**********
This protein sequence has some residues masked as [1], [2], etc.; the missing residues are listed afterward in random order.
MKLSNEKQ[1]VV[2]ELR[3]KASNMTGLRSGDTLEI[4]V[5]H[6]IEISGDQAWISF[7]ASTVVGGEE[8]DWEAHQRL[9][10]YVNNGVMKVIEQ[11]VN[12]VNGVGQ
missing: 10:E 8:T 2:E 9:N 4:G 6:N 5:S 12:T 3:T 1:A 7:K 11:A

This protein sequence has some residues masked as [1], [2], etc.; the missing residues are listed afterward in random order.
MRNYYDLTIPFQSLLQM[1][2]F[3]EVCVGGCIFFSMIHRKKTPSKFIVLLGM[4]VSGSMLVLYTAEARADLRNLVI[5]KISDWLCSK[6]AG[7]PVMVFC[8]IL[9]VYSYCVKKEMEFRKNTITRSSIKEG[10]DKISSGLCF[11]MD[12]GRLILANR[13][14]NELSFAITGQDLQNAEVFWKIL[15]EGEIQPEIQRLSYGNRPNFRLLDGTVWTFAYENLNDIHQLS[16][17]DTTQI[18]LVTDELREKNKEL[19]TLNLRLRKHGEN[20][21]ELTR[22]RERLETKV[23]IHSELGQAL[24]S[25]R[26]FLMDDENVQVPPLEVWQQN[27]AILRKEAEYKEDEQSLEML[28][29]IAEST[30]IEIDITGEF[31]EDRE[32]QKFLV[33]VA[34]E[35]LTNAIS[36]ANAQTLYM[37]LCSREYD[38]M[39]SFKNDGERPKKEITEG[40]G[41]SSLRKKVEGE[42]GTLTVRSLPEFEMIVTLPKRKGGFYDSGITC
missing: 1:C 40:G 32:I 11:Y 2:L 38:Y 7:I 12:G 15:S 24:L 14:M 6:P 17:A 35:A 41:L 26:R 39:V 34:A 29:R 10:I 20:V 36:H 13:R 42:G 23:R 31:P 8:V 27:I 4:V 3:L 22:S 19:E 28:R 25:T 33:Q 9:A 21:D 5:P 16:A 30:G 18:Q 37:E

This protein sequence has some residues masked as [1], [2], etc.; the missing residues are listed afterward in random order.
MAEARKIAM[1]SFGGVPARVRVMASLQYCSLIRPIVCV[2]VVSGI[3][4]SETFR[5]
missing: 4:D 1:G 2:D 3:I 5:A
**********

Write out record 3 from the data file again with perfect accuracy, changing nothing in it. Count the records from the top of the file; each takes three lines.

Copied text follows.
This protein sequence has some residues masked as [1], [2], etc.; the missing residues are listed afterward in random order.
MAEARKIAM[1]SFGGVPARVRVMASLQYCSLIRPIVCV[2]VVSGI[3][4]SETFR[5]
missing: 4:D 1:G 2:D 3:I 5:A